SPONSORED CONTENT by Robin Pope Safaris
Ditching the confines of the game drive vehicle for a pair of walking boots as you venture out in the bush on a mobile walking safari is undoubtedly one of the most thrilling wilderness experiences in the South Luangwa National Park in Zambia.
It is also perhaps the safari experience Robin Pope Safaris is most famous for, and each year they operate at least 20 guaranteed set departure mobile walking safari trips. As they celebrate the 30th anniversary of what many consider the best wilderness trip next year, they offer us an insider’s guide to what mobile walking safaris are, what to expect and, of course, what makes them so special.
South Luangwa is considered one of the most remote and last unspoiled natural areas of the continent with varied topography and supported ecosystems. Found in eastern Zambia and part of the broader Luangwa Valley, a major feature of the South Luangwa National Park is the mighty Luangwa River that runs through it.
It is one of the remaining few rivers in Africa that has not been tampered with, following its natural pathway. The recent proposal to turn the Luangwa River into a hydroelectric dam was halted, which means it remains today a pristine natural beauty and source of water for both wildlife and people in the park.
The Luangwa River and its winding tributaries experience marked changes as the seasons change, from flooding during the rainy season to almost arid in the dry season, which affects the type of safari one has at these different times.
South Luangwa is widely known as the home of the walking safari. A mobile walking safari with Robin Pope Safaris, for instance, is seven nights and operates in both northern and southern regions of the park. The walking trail covers five nights in the extreme north, where you will walk around 10 km a day, with the Mupamadzi River – a tributary of the Luangwa River – as your natural guide.
Of course, you will also have the most seasoned bush guides and armed game scout leading the way. A vehicle and crew, accurately nicknamed ‘The A Team’, ensures the setting up of the temporary camps every other day; out of sight.
While tracking spoor or inspecting an interestingly constructed bird’s nest, perhaps the last thing on your mind will be camp though. A walking safari takes you right into the thick of nature, immersing you fully in the sounds, smells and sights of the bush. It is a wonderful time to detox from the busy, digitally-fuelled world back home and just connect with the tranquillity of Africa’s wilderness.
The ultimate wilderness adventure takes you far off the beaten track, which means that the usual luxury amenities that you enjoy in safari lodges and camps are not coming with you. On the one hand, this might be the reason a mobile walking safari is not everyone’s cup of tea, while on the other hand, this may just be one of the major drawcards for those who enjoy these expeditions.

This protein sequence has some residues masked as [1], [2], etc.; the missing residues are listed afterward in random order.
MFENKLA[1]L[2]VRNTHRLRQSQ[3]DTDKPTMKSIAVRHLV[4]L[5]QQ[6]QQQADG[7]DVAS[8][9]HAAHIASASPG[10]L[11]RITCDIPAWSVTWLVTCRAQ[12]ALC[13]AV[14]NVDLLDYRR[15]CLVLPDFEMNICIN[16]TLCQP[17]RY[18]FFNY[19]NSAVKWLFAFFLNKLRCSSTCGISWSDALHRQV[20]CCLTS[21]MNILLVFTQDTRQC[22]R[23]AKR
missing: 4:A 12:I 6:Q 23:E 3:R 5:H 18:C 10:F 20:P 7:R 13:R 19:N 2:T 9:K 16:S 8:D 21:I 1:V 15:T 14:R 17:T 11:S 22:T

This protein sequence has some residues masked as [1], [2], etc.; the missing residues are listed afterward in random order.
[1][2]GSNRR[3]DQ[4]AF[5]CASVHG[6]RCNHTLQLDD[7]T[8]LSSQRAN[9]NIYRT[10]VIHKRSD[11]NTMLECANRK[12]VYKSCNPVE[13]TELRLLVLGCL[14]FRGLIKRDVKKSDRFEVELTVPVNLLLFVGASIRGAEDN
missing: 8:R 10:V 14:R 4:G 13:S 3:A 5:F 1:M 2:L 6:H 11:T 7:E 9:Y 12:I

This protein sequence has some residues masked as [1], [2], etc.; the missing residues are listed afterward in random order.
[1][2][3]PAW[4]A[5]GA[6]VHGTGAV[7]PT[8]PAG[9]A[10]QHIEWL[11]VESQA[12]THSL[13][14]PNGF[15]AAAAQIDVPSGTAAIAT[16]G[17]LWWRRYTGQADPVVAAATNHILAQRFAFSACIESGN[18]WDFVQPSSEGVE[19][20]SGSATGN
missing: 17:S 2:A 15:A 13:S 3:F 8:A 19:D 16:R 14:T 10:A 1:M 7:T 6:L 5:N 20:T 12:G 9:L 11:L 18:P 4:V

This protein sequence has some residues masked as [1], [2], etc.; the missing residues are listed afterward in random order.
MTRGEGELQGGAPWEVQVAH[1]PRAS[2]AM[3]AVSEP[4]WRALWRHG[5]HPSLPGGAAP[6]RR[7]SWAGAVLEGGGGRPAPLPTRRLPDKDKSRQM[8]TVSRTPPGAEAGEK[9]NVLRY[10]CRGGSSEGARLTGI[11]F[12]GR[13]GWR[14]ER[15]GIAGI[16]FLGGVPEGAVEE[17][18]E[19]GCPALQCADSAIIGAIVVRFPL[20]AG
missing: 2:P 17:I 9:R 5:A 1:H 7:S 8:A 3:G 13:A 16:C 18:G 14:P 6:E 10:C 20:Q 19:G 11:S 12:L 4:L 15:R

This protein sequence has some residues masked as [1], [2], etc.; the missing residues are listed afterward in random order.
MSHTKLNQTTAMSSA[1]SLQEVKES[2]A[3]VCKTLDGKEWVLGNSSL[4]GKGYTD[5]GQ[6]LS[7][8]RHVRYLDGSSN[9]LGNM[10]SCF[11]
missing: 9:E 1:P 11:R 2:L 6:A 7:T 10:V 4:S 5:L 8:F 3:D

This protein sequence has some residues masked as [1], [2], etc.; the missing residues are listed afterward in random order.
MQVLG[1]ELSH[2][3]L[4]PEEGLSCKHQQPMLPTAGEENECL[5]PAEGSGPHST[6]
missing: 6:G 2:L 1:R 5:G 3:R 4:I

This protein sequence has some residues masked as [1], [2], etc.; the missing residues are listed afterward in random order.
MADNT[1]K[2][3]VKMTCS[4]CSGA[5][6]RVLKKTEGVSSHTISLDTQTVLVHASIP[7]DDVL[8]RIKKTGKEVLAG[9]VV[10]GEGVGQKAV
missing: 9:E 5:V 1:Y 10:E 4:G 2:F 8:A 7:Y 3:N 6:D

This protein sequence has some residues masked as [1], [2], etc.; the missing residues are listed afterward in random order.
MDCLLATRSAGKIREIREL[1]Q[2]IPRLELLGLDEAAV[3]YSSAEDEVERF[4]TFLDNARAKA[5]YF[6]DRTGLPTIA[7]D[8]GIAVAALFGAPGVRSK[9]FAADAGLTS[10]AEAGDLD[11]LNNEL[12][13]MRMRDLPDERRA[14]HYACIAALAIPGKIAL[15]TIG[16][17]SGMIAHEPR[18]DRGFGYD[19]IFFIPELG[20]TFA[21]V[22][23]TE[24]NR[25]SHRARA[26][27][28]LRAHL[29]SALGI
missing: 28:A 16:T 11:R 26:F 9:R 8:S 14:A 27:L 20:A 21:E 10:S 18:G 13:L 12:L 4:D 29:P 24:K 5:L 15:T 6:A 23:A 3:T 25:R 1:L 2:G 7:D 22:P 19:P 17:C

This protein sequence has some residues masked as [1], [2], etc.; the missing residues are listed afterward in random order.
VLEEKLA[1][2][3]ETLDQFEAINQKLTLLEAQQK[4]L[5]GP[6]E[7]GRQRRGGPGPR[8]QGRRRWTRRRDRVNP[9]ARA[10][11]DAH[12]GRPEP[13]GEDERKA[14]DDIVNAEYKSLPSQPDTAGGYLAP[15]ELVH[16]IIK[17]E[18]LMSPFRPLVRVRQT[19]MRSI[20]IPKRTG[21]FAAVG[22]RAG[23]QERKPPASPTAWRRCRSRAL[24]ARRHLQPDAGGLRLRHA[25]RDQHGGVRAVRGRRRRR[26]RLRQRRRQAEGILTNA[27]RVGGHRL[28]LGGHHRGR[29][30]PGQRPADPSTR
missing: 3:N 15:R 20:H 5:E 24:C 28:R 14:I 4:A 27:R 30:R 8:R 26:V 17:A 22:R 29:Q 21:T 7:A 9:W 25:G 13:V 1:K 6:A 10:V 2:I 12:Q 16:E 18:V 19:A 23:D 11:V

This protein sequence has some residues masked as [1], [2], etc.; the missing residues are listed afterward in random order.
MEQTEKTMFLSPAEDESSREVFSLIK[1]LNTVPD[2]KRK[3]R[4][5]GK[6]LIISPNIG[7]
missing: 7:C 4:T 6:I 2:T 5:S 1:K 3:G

The twin walk-in canvas tents are well-equipped and the beds comfortable, the bucket shower is under a tree and the toilet is a long drop with a wooden throne. A maximum of six guests are allowed on one trip and the minimum age is 21 years old.
There is something special about having all your meals prepared on an open fire in front of you. Whether it is the daily freshly bread baked in an oven dug into the earth, delicious porridge made as the sun is rising or the first sip of your ice-cold gin and tonic after the day’s walk, the rustic charm of bush camping is a huge part of the entire experience.
The timeframe over which mobile walking safaris operate coincide with great game-viewing season in the South Luangwa. The dry season means the vegetation has dried and died back and waterholes and rivers are scarce, so animals gather around the most reliable ones.
Along with four of Africa’s Big 5 (lion, leopard, buffalo and elephant), you might encounter an animal unique to the Luangwa Valley, the Thornicroft’s giraffe, which is a morphologically distinct sub-species of giraffe. There are also the near-endemic specials like Crawshay’s zebra and Cookson’s wildebeest, and even the endangered painted wolves (African wild dogs).
If you are very lucky, you might spot the big eyes of a bush baby at night, although more easily to see are is the genet and porcupine. Over 450 bird species have been recorded here, including the elusive Pel’s fishing owl and Verreaux’s eagle owl, making the South Luangwa a veritable birder’s delight.
As the mobile walking safaris take place during the dry season from June to October, you will find that it is hot during the day while the nights are cooler. In June and July, temperatures are around 28°C during the day and 11°C at night, and by the time September and October arrive it can get up to 36°C during the day and 20°C at night.
Don’t forget to pack sunscreen, a hat, sunglasses, torch, binoculars and, of course, your camera. If you are keen on having a swim in the wild, then a swimming costume is a must too!